Richard C. Blum, BS 58, MBA 59

Beloved UC Berkeley benefactor

Richard C. Blum waving.Richard C. Blum, a visionary leader and philanthropist, died at his home in San Francisco on February 27 at the age of 86. He is remembered for his profound impact that was felt from the nation’s capital to the Himalayas to his beloved alma mater and beyond.

“He was the type of man who really replaced his divot in life, who left things better than he found them,” said his wife of 42 years, Sen. Dianne Feinstein, in a statement following his passing. “His enormous generosity is an inspiration for so many of us.”

After earning his MBA, Blum began a long and successful career in the world of finance, becoming a partner at the investment brokerage Sutro & Co. before turning 30 and later founding Blum Capital Partners, the equity investment management firm for which he served as CEO and chairman.

As a financier and philanthropist, he served on the boards of many companies and organizations, sharing his business acumen and his generosity. He also served as an economic policy adviser to Presidents Carter, Clinton, and Obama.

While Blum succeeded in business, he distinguished himself for his humanitarian efforts. For decades, he devoted much of his time to the people of the Himalayas, founding the American Himalayan Foundation to improve the lives of thousands of people in the region. Along the way, Blum befriended His Holiness the Dalai Lama and was named an honorary consul of Nepal.

Berkeley always remained especially close to Blum’s heart, and he was a generous donor to Haas and the university in addition to being a longtime member of the Haas School Board and UC Board of Regents, for which he was chairman emeritus.

He was named Haas’ Business Leader of the Year in 1994 and awarded Haas’ Lifetime Achievement Award in 2009.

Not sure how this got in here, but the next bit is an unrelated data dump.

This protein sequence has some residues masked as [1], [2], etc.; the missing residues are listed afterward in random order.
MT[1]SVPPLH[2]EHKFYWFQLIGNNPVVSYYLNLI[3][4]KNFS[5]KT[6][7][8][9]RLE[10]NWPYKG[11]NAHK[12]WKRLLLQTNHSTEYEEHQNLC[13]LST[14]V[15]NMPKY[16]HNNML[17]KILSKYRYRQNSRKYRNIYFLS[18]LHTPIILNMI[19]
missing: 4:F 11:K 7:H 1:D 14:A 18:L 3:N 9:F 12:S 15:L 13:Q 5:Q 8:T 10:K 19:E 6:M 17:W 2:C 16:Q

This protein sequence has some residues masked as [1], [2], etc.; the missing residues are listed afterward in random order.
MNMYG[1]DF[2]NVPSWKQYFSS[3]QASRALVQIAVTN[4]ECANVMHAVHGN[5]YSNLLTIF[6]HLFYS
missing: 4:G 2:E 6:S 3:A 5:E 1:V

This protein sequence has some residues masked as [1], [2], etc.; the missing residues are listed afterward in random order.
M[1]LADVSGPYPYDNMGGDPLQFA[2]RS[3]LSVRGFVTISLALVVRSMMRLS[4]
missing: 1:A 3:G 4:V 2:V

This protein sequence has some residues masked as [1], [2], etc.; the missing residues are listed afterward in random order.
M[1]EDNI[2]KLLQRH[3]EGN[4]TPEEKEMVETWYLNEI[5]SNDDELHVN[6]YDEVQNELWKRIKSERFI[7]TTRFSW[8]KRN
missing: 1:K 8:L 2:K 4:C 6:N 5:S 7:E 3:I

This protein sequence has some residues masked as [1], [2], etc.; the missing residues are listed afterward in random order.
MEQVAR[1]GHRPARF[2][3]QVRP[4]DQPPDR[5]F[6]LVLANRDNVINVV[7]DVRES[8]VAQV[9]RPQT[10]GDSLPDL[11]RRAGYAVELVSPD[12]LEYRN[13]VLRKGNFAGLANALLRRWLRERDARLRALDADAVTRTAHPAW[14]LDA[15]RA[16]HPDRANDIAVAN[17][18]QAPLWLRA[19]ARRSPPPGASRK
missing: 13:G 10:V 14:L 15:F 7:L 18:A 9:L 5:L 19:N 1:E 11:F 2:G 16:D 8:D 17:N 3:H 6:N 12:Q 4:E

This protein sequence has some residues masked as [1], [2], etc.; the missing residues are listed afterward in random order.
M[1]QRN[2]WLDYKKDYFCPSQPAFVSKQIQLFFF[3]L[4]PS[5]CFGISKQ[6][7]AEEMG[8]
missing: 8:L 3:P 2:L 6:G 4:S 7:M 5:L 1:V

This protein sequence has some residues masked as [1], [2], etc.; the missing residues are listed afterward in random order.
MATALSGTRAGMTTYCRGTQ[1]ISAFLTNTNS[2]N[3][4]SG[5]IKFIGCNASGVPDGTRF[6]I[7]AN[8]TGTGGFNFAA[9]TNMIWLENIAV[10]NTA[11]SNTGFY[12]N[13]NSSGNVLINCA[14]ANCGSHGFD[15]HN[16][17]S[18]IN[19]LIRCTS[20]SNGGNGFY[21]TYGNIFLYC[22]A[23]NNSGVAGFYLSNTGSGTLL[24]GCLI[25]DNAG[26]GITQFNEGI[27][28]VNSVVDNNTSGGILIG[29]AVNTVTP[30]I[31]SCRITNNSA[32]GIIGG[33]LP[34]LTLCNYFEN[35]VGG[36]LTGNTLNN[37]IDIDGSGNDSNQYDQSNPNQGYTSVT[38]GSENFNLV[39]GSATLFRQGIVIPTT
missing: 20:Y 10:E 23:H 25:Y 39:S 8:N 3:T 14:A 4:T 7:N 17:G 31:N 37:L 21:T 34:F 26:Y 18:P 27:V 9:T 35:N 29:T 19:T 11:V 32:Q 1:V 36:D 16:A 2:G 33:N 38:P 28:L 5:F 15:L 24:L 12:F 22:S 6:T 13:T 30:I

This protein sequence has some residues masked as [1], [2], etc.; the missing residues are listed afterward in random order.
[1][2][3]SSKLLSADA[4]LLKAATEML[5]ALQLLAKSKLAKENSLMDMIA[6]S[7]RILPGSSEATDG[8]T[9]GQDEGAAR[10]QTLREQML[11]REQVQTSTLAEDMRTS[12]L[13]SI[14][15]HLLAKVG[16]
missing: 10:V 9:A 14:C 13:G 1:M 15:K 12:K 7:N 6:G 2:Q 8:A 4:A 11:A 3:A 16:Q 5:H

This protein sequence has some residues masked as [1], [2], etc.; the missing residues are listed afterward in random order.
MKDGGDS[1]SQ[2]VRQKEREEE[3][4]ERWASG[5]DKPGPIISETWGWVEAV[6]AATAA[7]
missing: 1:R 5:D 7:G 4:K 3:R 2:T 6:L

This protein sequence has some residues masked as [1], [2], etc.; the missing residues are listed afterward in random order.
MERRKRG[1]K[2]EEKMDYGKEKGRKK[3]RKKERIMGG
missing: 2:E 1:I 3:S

In 2007, he founded the Blum Center for Developing Economies, which supports interdisciplinary education and research to address the causes and consequences of poverty. The success of the center in educating and inspiring a new generation of global citizens led to the establishment of similar Blum centers at other UC campuses. In 2009, campus awarded him the Berkeley Medal, the university’s highest honor, for his commitment to the alleviation of poverty in San Francisco and abroad.

A memorial service was held on March 4 in San Francisco. Contributions may be made in his honor to the American Himalayan Foundation.

Read a full statement from UC Berkeley Chancellor Carol T. Christ.


Margery Locke, BS 47
Lloyd MacDonald, BS 47
Harlan Dupuis, BS 48
John White, BS 50
Stanley King, BS 51
Alfred Bottino, BS 52
Thomas Kunz, BS 52
Robert Larmer, BS 52
Paul Petruzzelli, BS 52
George Abernathy, BS 53
Thomas Brasel, BS 53
Bert Yarborough, BS 53
Duane Allen, BS 54, MBA 57
Milton Bruzzone, BS 54
Harold Jeffrey, BS 54
J Paul Woollomes, BS 54
Donald Cherry, BS 55
Richard Ralph, BS 55
Richard Sahagian, BS 55
Raymond Kellner, BS 56
Robert Sullivan, BS 59
Richard Dutton, BS 60
William Dewitt, BS 61
David Epstein, BS 61
Stanley Trilling, BS 61
Harvey Wittenberg, MBA 61
Kathleen Braunstein, BS 66
Eugene Trotter, BS 66
Frank Laak, BS 67
Stephen Roland, BS 67
Craig Berry, MBA 67
Frederick Nichols, MBA 67
Timothy Ryan, BS 70
James Hulsy, BS 71
William Sterry, MBA 71
Peter Reese, BS 72
William Martin, MBA 73
Cleaves Thompson, MBA 76
William Waller, MBA 79
Charles Wade, MBA 80
Marian Bamford Smith, MBA 82
Frances Draper, MBA 82
William Mitchell, PhD 88
Sigal Barsade, PhD 94
Patrick DeNeale, MBA 01
Robert Irlbeck, MBA 02
Yangyang Liu, BS 11
Virginia Andersen, Friend
Elinor Beck, Friend
Leilani Grinold, Friend
Dean Meyer, Friend